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We carried out a study examining the electrophysiological responses when participants made object decisions to objects and non-objects subject to congruent and incongruent hand-grip actions. Despite the grip responses being irrelevant to the task, event-related potentials were sensitive to the handgrip. There were effects of grip congruency on both P1 and N1 components, over both posterior and motor cortices, with the effects emerging most strongly for familiar objects. In addition, enhanced lateralized readiness potentials were observed for incongruent grips. The results suggest that there are increased perceptual and motor-based responses to objects and object-like stimuli that are grasped correctly, even when the grip is irrelevant to the task. This is consistent with the automatic coding of potential appropriate actions based on visual information from objects in the environment. © Springer-Verlag 2012.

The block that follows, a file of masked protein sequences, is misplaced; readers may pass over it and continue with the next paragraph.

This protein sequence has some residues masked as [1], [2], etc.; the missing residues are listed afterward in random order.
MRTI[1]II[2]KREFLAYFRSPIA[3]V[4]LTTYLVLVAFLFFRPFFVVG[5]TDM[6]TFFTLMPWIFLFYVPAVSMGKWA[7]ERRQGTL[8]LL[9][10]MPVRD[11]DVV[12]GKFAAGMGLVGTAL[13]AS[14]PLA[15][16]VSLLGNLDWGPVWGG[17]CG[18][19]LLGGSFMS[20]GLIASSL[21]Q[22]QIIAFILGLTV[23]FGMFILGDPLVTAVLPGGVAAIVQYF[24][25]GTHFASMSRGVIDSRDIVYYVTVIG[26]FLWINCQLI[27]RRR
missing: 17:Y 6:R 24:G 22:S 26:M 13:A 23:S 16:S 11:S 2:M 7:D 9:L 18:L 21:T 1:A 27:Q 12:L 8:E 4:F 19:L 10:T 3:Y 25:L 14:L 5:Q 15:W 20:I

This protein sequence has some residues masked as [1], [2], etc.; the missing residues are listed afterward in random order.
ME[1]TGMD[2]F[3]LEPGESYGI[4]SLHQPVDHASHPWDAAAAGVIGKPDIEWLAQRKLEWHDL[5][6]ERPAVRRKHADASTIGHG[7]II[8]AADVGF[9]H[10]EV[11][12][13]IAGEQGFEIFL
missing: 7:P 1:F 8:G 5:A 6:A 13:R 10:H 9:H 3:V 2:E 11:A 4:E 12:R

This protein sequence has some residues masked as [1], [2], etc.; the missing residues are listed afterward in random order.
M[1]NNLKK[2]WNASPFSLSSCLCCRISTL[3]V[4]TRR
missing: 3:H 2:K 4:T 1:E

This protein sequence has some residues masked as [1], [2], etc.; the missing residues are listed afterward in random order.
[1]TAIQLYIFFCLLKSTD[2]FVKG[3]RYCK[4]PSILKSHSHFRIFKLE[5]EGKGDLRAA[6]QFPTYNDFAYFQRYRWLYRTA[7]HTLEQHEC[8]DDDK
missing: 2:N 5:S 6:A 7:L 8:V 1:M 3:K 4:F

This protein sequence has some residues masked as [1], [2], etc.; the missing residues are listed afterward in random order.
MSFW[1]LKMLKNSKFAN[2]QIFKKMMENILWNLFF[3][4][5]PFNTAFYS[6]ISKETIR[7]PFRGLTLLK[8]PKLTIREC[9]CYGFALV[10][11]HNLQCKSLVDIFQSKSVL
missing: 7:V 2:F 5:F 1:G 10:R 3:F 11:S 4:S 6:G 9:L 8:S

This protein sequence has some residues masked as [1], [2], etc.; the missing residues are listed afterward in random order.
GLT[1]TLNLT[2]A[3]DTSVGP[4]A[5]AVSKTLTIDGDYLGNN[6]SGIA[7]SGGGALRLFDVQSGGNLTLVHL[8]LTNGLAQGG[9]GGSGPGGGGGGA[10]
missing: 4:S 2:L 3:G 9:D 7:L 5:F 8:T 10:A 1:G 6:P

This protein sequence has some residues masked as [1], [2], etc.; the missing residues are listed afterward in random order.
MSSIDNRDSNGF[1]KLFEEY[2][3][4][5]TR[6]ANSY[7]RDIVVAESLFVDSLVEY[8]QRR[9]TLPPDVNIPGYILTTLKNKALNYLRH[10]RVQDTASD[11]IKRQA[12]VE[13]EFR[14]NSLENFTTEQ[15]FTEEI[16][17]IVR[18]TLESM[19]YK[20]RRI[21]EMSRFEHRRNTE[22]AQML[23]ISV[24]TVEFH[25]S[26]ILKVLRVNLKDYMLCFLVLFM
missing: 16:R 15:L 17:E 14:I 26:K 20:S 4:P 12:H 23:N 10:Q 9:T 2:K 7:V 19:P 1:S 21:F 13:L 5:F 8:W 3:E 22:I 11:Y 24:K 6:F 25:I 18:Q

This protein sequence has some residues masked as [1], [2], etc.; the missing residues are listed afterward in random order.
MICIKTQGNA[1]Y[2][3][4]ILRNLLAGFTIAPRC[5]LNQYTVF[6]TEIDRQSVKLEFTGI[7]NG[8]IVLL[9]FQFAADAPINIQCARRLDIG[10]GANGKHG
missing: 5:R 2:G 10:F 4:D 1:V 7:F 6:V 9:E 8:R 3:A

Original publication




Journal article


Experimental Brain Research

Publication Date





153 - 164